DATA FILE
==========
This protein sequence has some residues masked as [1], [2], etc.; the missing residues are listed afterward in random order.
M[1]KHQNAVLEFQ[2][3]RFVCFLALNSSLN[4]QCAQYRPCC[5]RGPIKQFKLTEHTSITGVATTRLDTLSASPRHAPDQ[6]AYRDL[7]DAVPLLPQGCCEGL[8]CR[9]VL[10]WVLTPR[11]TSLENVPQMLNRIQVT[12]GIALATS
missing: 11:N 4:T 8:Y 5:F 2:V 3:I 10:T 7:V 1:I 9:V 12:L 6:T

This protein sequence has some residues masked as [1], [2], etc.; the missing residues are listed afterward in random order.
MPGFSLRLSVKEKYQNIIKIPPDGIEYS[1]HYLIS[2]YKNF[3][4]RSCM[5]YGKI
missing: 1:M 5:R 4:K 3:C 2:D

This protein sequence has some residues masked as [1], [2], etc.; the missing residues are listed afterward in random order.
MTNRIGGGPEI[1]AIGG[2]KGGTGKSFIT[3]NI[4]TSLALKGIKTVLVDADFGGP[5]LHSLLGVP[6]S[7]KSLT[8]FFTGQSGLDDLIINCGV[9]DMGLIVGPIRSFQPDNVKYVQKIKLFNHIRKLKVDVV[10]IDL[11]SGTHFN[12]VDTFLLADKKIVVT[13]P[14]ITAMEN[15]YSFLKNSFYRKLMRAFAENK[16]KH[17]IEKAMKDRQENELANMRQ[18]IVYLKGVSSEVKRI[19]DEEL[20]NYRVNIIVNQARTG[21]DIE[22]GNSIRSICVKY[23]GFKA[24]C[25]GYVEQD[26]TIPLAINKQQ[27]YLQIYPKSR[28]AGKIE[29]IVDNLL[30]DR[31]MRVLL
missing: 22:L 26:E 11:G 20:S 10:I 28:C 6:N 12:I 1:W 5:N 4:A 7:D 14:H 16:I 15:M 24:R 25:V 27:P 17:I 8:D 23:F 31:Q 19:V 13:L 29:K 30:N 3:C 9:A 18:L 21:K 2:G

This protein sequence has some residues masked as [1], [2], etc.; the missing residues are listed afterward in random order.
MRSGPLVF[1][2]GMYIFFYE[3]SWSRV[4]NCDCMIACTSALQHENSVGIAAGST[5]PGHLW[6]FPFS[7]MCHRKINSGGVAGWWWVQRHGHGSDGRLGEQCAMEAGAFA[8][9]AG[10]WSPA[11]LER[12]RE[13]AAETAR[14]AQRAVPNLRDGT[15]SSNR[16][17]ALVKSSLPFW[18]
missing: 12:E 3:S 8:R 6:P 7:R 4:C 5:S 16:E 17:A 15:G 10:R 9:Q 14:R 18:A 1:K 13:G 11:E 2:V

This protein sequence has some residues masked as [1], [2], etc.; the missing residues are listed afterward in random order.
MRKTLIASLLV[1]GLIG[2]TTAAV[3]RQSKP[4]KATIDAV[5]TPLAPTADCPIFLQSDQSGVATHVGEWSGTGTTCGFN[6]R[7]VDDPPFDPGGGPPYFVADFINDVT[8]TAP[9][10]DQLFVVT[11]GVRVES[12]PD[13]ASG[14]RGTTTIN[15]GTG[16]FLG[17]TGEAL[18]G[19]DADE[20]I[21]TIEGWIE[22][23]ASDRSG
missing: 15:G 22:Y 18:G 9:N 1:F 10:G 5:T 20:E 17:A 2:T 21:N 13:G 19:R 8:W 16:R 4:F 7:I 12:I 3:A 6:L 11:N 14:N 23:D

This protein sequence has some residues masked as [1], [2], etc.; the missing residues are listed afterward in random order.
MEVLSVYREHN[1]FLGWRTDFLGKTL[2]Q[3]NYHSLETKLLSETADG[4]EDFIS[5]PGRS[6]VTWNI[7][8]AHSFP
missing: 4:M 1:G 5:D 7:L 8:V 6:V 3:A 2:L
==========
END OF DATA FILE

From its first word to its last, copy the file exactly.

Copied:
This protein sequence has some residues masked as [1], [2], etc.; the missing residues are listed afterward in random order.
M[1]KHQNAVLEFQ[2][3]RFVCFLALNSSLN[4]QCAQYRPCC[5]RGPIKQFKLTEHTSITGVATTRLDTLSASPRHAPDQ[6]AYRDL[7]DAVPLLPQGCCEGL[8]CR[9]VL[10]WVLTPR[11]TSLENVPQMLNRIQVT[12]GIALATS
missing: 11:N 4:T 8:Y 5:F 2:V 3:I 10:T 7:V 1:I 9:V 12:L 6:T

This protein sequence has some residues masked as [1], [2], etc.; the missing residues are listed afterward in random order.
MPGFSLRLSVKEKYQNIIKIPPDGIEYS[1]HYLIS[2]YKNF[3][4]RSCM[5]YGKI
missing: 1:M 5:R 4:K 3:C 2:D

This protein sequence has some residues masked as [1], [2], etc.; the missing residues are listed afterward in random order.
MTNRIGGGPEI[1]AIGG[2]KGGTGKSFIT[3]NI[4]TSLALKGIKTVLVDADFGGP[5]LHSLLGVP[6]S[7]KSLT[8]FFTGQSGLDDLIINCGV[9]DMGLIVGPIRSFQPDNVKYVQKIKLFNHIRKLKVDVV[10]IDL[11]SGTHFN[12]VDTFLLADKKIVVT[13]P[14]ITAMEN[15]YSFLKNSFYRKLMRAFAENK[16]KH[17]IEKAMKDRQENELANMRQ[18]IVYLKGVSSEVKRI[19]DEEL[20]NYRVNIIVNQARTG[21]DIE[22]GNSIRSICVKY[23]GFKA[24]C[25]GYVEQD[26]TIPLAINKQQ[27]YLQIYPKSR[28]AGKIE[29]IVDNLL[30]DR[31]MRVLL
missing: 22:L 26:E 11:G 20:S 10:I 28:C 6:N 12:I 1:W 5:N 4:A 7:D 14:H 16:I 15:M 24:R 25:V 27:P 17:I 8:D 23:F 31:Q 19:V 13:L 29:K 30:N 3:C 9:A 18:L 21:K 2:G

This protein sequence has some residues masked as [1], [2], etc.; the missing residues are listed afterward in random order.
MRSGPLVF[1][2]GMYIFFYE[3]SWSRV[4]NCDCMIACTSALQHENSVGIAAGST[5]PGHLW[6]FPFS[7]MCHRKINSGGVAGWWWVQRHGHGSDGRLGEQCAMEAGAFA[8][9]AG[10]WSPA[11]LER[12]RE[13]AAETAR[14]AQRAVPNLRDGT[15]SSNR[16][17]ALVKSSLPFW[18]
missing: 12:E 3:S 8:R 6:P 7:R 4:C 5:S 16:E 17:A 15:G 10:R 9:Q 14:R 18:A 1:K 13:G 11:E 2:V

This protein sequence has some residues masked as [1], [2], etc.; the missing residues are listed afterward in random order.
MRKTLIASLLV[1]GLIG[2]TTAAV[3]RQSKP[4]KATIDAV[5]TPLAPTADCPIFLQSDQSGVATHVGEWSGTGTTCGFN[6]R[7]VDDPPFDPGGGPPYFVADFINDVT[8]TAP[9][10]DQLFVVT[11]GVRVES[12]PD[13]ASG[14]RGTTTIN[15]GTG[16]FLG[17]TGEAL[18]G[19]DADE[20]I[21]TIEGWIE[22][23]ASDRSG
missing: 15:G 22:Y 18:G 9:N 1:F 10:G 5:T 20:E 17:A 2:T 21:N 13:G 19:R 8:W 16:R 4:F 7:I 12:I 3:A 6:L 11:N 14:N 23:D

This protein sequence has some residues masked as [1], [2], etc.; the missing residues are listed afterward in random order.
MEVLSVYREHN[1]FLGWRTDFLGKTL[2]Q[3]NYHSLETKLLSETADG[4]EDFIS[5]PGRS[6]VTWNI[7][8]AHSFP
missing: 4:M 1:G 5:D 7:L 8:V 6:V 3:A 2:L